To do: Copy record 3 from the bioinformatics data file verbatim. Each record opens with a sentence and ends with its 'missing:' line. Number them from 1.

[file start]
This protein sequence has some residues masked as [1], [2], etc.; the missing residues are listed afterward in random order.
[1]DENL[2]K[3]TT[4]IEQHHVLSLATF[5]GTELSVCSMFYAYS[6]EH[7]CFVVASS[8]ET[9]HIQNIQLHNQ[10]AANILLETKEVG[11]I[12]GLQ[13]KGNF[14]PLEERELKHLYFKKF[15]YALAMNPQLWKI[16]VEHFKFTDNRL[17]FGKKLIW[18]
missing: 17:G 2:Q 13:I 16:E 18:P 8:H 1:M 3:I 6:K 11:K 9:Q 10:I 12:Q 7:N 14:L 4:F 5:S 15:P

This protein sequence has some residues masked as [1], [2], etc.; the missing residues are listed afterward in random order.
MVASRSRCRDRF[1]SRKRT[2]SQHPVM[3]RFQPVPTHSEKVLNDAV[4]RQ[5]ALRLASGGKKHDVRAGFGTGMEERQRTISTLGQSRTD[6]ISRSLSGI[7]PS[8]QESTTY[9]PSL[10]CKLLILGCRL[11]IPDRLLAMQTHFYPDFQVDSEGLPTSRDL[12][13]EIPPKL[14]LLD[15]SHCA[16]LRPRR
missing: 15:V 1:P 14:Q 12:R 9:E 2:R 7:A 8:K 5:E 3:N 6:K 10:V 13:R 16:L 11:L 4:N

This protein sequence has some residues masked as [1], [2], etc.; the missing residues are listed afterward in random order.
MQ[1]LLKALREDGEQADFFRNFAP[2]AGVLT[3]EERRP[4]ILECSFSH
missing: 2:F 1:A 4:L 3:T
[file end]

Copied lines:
This protein sequence has some residues masked as [1], [2], etc.; the missing residues are listed afterward in random order.
MQ[1]LLKALREDGEQADFFRNFAP[2]AGVLT[3]EERRP[4]ILECSFSH
missing: 2:F 1:A 4:L 3:T